In Iran many different kind of biscuits are produced, thanks to the availability of various kind of local nuts (almond, walnut, pistachio) and spices (e.g. cardamom, cinnamon, ginger, saffron).
The value added of Biscuit and candy industry is high and its annual turnover is estimated over almost 4.7$ billion. Although more than 500 million dollars of these products was exported to 66 countries around the world in 2015, the number can exceed to 700$ million.
Almost 65 thousand occupations directly are dependent on biscuit and candy industry excluding other related industries (e.g. flour, sugar and oil industries). Thanks to the reopening of Iran market, more than 376 local and 76 international companies from 20 countries attended the Iranian biscuit and candy trade fair in September 2016.
In despite of the presence of the world leading biscuit products such as ‘Danisa’, ‘Toffy’, ‘Lacker’, ‘Delux’, ‘ETI’ (which are much better than their Iranian competitors in the product range and packaging) in Iran, many consumers prefer to buy domestic products. Currently here are around 300 companies active in this field.
In the period of March to September 2016, approximately 22,000 tons of biscuits ($39 million) were exported to 38 countries around the world such as USA, England, China, Singapore, Malaysia, and Netherlands. Also, the most costumers are Iraq and Afghanistan. In comparison, Iran imports different kind of biscuits every year and the value of imports exceeded 600$ million last year. So Iran can be considered as a big biscuits importer.
Iran can be considered a good target market for international companies to produce their products locally in Iran in order to export to Middle East. In order to establish a biscuit facility in Iran, after determining the location of the production unit, issued license will be assessed and if environmental considerations are met, license will be issued for one year. Establishing a manufacturing plant requires a minimum of 120,000$ and 4 workforces should be employed.
BREAD PRODUCTS IN IRAN
Traditional and ethnic Iranian breads are famous for their taste, quality, and varieties. There are two main reasons why Iranian national cuisine has a wide variety of breads: bread is considered as the first food of the Iranian people and its consumption in the daily diet is very common; and Iran as an integrated country accommodates various ethnic groups. Sangak, barbari, taftoon, and lavash are the most popular breads in Iran. Iranian breads are prepared in different composition, shape, size, texture, color, and flavor.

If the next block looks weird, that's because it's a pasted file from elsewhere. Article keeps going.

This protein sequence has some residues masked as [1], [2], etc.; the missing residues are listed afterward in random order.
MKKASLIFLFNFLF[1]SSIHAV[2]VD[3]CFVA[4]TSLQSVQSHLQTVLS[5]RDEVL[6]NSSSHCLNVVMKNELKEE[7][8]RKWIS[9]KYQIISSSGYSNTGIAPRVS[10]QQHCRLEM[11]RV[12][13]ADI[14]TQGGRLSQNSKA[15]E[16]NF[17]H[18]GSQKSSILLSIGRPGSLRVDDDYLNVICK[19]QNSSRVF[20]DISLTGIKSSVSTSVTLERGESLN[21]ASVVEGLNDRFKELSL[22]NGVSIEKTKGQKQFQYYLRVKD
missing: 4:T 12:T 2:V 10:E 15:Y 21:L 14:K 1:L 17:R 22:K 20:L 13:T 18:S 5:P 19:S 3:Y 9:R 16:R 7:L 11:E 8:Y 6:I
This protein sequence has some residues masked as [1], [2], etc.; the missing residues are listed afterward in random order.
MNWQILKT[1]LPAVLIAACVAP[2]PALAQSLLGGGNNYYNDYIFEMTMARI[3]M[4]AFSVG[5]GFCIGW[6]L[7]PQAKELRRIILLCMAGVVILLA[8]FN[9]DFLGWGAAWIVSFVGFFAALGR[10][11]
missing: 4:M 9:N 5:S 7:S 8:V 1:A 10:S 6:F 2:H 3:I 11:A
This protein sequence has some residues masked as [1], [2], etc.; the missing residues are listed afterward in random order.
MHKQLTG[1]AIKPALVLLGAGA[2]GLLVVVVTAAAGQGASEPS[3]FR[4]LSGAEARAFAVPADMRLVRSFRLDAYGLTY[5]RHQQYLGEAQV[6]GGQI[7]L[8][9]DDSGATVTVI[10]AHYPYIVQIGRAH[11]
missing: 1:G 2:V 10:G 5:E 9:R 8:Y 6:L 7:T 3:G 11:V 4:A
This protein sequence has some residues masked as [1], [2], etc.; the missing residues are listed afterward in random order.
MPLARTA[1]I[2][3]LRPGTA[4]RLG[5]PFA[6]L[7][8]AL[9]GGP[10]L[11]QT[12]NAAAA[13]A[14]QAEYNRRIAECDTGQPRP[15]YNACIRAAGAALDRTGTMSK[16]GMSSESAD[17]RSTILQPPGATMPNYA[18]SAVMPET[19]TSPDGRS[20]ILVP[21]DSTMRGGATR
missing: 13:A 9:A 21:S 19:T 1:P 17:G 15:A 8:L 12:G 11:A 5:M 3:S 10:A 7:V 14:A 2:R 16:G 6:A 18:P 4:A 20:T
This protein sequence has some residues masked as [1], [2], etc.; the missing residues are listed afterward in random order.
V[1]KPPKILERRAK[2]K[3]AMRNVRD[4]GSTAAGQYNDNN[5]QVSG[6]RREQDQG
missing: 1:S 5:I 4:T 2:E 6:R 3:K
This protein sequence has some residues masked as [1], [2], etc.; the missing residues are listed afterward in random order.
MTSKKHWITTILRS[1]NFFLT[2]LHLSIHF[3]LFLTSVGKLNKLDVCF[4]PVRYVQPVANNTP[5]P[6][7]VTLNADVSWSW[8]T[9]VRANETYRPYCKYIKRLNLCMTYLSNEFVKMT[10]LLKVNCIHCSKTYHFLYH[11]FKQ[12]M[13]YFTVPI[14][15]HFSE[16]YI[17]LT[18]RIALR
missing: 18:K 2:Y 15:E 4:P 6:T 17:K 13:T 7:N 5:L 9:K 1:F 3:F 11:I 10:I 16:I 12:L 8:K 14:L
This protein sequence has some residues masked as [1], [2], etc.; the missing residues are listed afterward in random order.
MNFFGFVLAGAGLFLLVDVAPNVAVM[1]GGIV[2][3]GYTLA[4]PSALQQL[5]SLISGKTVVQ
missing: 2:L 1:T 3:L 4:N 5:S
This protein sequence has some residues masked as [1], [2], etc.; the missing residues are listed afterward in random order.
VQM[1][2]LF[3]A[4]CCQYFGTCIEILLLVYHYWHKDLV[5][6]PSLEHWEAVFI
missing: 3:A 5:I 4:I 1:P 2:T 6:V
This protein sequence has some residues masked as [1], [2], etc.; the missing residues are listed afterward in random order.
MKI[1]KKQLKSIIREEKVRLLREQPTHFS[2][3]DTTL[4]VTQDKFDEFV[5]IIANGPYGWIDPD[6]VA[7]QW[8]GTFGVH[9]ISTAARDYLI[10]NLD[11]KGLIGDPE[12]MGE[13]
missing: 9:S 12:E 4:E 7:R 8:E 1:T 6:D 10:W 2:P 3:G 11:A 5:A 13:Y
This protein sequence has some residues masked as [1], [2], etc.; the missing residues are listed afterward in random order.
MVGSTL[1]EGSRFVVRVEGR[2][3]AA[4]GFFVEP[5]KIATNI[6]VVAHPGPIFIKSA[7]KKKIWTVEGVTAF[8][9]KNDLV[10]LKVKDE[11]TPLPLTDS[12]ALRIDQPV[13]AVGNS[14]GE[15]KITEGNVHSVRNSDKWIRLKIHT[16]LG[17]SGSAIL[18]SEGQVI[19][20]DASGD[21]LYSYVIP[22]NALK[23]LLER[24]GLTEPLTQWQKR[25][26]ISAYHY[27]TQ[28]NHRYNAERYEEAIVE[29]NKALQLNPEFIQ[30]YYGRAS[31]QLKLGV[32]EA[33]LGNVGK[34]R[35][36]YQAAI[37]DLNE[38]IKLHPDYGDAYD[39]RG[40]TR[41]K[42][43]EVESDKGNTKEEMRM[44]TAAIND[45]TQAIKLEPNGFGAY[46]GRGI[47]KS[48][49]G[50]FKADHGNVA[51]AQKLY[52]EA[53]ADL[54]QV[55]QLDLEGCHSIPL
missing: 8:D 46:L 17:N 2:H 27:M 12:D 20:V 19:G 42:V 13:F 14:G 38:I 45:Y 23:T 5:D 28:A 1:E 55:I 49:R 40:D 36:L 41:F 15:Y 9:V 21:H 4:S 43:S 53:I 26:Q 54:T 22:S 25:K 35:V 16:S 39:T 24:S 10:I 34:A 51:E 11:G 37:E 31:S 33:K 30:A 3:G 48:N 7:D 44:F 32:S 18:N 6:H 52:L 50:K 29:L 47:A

Sangak is a thin and flat bread type. It is considered as one of the national breads of the Iranian cuisine. What is unique about the sangak bread is the way of baking in a traditional oven. Sangak in Persian means “pebble” or “small stone.” This bread is baked on a bed of hot pebbles in an oven.
Barbars were an ethnic group indigenous to northeastern Iran that borders Afghanistan. Barbari implies of or related to barbars. The barbars brought this bread to Tehran. The baker rests the flattened dough on a table for preparation for the baking process. Sprinkling seeds such as sesame over the dough is very common before baking. Finally, the dough is carefully inserted with a long wooden paddle into a heated oven.
Taftun or taftoon, is a Persian word that is derived from “tafan”, meaning “heating”, “burning”, or “kindling.” Analyzing the literary documents and the Iranian national epics such as Shahname show that the word “taftan” has been used for several centuries. In the past, the only way of making taftun was the baking of bread dough in a tandoor or clay oven. However, the baking of taftun in a rotary oven or baking machine has been common in recent years. Sometimes, taftun is made with a little salt or without it.
Lavash is a soft and thin flat bread type that is prepared in a clay oven, rotary oven, baking machine, or tandoor. Lavash, a popular bread type in Turkey as well, is one of the most widespread types of bread in Iran. Also, lavash varies in size from about 30 cm in length to over 0.5 m, and in shape from circular to oblong or square.